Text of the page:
One hundred years later, telling this story is important—to inform and inspire our work in the present, to dismantle White Supremacy Culture, and to commit to building up a diverse multicultural beloved community. Accordingly, I also need to name that there are some important parts of this story that connect it to our own UU history. 

Richard Lloyd Jones (1873 – 1963) was the editor and publisher of the Tulsa Tribune, the newspaper that published the article that helped incite the white mob. He was a lifelong Unitarian, the son of Jenkin Lloyd Jones (an influential leader in the Unitarian movement), although the son did not carry on the legacy of his father’s more progressive social commitment. And it is important to emphasize that Richard Lloyd Jones was more than just a little bit Unitarian. To name only two major examples, in the early 1940s he served as vice-president of the American Unitarian Association, and he was a major co-founder of All Souls Unitarian Universalist Church in Tulsa, Oklahoma, which today is the largest UU congregation in the world, with more than two thousand members (Dictionary of UU Biography).

I’ll share with you just a little of the background behind his role in the Tulsa Race Massacre. Richard Lloyd Jones purchased the Tulsa Tribune on December 1, 1919, less than two years before the tragic events on which we’ve been reflecting. And he immediately began to engage in sensationalistic (and lucrative) “tabloid journalism” to compete with the Tulsa World, which had a larger subscriber base. And because multiple conflicting things can both be, in some part, true, we can note that Jones had a number of personal friendships with African Americans over the years, and that Jones regularly exploited racial resentments to sell newspapers. Moreover, “During the next fifty years, his newspaper did not again mention the riot” (Dictionary of UU Biography). Ultimately, it matters much less whether Jones held racial prejudice in his heart against various individuals, and it matters much more that he choose to regularly exploit systemic racism for his own financial advantage.  

The stories we tell matter. The choices we make matter about which stories to tell and which stories to neglect or suppress. And regarding which stories and perspectives are most and least prominent in our culture, notice who decides and who benefits?  

It matters that Richard Lloyd Jones’s reputation as “a generous and devoted Unitarian” did not hold him accountable for his direct role in helping incite “the deadliest outbreak of white terrorist violence against a black community in American history” (Dictionary of UU Biography).

Now, there’s a whole lot more to say about all this. And if you are curious to learn more, there are at least three new documentaries being released. The early word is that the History Channel’s Tulsa Burning – The 1921 Race Massacre is the best one, but PBS’s Tulsa: The Fire and the Forgotten and National Geographic’s Rise Again: Tulsa and the Red Summer are also supposed to be well worth watching (NPR).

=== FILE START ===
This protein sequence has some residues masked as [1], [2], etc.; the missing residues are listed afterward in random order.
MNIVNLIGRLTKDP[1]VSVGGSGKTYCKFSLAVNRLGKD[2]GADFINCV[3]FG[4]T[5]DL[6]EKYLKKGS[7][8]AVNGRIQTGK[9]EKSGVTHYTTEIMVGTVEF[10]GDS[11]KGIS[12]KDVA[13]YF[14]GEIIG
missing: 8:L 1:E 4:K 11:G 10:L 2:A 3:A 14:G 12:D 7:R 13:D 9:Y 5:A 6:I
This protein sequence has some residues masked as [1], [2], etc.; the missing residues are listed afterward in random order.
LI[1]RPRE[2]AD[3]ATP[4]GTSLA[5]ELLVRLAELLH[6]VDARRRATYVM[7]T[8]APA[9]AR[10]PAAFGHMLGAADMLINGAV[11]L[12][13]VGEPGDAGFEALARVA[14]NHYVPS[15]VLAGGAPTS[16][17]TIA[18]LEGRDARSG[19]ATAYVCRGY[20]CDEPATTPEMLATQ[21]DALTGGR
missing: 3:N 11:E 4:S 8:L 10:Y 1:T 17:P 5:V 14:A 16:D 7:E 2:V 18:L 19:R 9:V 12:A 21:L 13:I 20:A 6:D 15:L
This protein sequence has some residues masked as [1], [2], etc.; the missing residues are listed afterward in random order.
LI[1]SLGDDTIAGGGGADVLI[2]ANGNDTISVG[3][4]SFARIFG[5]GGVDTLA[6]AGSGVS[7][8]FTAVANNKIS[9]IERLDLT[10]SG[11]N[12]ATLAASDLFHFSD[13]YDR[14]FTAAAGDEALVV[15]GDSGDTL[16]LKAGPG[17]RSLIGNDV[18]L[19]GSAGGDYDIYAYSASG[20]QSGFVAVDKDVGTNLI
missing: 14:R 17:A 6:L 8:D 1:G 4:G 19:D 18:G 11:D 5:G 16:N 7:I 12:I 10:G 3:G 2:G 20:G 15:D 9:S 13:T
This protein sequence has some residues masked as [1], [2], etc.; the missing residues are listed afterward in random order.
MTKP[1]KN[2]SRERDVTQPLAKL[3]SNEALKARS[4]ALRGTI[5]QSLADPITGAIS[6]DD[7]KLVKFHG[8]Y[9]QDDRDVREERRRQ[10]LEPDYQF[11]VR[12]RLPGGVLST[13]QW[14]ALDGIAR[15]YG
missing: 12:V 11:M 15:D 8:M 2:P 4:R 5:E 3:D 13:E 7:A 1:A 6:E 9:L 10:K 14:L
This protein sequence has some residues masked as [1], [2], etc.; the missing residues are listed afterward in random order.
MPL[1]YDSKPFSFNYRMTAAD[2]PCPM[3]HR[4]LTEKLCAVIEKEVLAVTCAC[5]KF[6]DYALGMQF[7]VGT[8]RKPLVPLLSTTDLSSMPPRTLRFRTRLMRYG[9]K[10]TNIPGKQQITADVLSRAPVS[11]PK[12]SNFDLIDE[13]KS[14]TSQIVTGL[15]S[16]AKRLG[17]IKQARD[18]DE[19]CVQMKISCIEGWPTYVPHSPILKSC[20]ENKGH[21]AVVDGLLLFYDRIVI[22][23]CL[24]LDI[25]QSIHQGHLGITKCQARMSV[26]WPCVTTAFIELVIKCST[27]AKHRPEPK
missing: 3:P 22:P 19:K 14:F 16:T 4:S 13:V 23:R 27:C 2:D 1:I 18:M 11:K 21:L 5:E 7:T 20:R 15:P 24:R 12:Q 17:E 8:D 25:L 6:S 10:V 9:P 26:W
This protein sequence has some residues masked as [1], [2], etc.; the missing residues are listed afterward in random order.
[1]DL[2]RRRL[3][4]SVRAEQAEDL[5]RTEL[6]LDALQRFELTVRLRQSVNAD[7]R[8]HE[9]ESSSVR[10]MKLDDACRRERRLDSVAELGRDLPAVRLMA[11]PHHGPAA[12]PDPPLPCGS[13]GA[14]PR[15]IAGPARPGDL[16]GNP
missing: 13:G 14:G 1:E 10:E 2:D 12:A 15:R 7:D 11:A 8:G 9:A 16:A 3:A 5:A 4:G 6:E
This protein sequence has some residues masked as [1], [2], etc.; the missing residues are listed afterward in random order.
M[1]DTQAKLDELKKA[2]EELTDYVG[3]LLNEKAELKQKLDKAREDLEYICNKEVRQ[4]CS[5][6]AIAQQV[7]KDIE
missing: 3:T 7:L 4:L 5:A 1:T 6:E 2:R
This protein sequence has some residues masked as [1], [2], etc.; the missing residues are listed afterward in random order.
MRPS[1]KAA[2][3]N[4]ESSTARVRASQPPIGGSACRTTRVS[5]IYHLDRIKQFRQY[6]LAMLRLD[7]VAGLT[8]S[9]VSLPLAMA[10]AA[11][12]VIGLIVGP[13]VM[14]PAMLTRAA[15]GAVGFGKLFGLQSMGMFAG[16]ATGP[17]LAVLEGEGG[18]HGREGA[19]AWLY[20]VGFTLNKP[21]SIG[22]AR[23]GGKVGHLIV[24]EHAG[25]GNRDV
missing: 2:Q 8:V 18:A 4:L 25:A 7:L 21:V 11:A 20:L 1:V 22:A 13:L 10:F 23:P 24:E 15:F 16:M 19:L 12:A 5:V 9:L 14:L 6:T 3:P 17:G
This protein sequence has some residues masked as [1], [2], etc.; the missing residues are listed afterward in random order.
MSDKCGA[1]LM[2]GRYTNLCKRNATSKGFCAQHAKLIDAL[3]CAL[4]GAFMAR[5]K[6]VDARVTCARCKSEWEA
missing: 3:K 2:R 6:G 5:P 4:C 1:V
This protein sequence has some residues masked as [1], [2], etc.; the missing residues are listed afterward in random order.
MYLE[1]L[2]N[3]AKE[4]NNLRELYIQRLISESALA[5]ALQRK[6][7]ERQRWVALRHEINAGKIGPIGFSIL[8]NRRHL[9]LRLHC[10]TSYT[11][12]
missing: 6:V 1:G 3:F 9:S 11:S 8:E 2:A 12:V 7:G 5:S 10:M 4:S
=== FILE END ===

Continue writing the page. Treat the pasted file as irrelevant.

I should also hasten to add that if you prefer fiction to nonfiction, HBO’s remarkable TV series Watchmen from a few years ago opens with a powerful montage of the Tulsa Race massacre, and the whole series is an extended reimagining of a world profoundly shaped by that particular moment of radicalized violence—all within the alternative history of Alan Moore’s deconstruction of the superhero genre. I have a whole lot more to say about Watchmen, but for now suffice it to say that it’s one of the most original, subversive, and important shows of recent years. 

As I move toward my conclusion, however, it is important to zoom out briefly and consider the even bigger picture. Although this moment of the 100th anniversary of the Tulsa Race Massacre is an auspicious occasion for remembering that particular story, it is also important to recognize that what happened in Tulsa in 1921 was far from an isolated incident: “Over the course of American history, more than 250 episodes of collective white violence against black communities have occurred. Just two years prior to the Tulsa Massacre, similar large-scale outbreaks of white terrorist violence against Black communities occurred in Dewey, Oklahoma; Elaine, Arkansas; Washington, D.C.; and Chicago, Illinois (Krebiel xii). Those stories matter too, and also have reverberations that continue into our present day.

And as I’ve been sitting with the story of the Tulsa Race Massacre in preparation for this Sunday, one quote that keeps coming to mind is from Robin D.G. Kelley, a distinguished professor of U.S. history at UCLA, who has written that:

Our country was built on looting—the looting of Indigenous lands and African labor. African-Americans, in fact, have much more experience being looted than looting…. White mobs often backed by the police, not only looted and burned black homes and businesses but also maimed and killed black people. Our bodies were loot. A system of governance that suppressed our wages, relieved us of property and excluded black people from equal schools and public accommodation is a form of looting.” 

We can add to that list racially-biased mass incarceration, the New Jim Crow, and more (97).

And one of the major unresolved issues on this 100th anniversary of the Tulsa Race Massacre is reparations for the tremendous loss of life and wealth from the destruction of Black Wall Street (UU World). More broadly, last month, H.R. 40, the “Commission to Study and Develop Reparation Proposals for African-Americans Act” made it out of committee in the U.S. House of Representatives for the first time, so keep an eye on that bill. Note that it is not about a specific method of reparations; rather, it is intended to appoint a committee to study the issue and develop proposals, such as how best to close the racial wealth gap which we’ve explored in depth previously (“The Color of Money”). For now, it is significant to have an increasingly honest reckoning with the painful truths in our country’s past. That is a crucial step toward the possibility of a more hopeful future with peace, liberty, and justice–not merely for some–but for all. 



The Rev. Dr. Carl Gregg is a certified spiritual director, a D.Min. graduate of San Francisco Theological Seminary, and the minister of the Unitarian Universalist Congregation of Frederick, Maryland. Follow him on Facebook ( and Twitter (@carlgregg).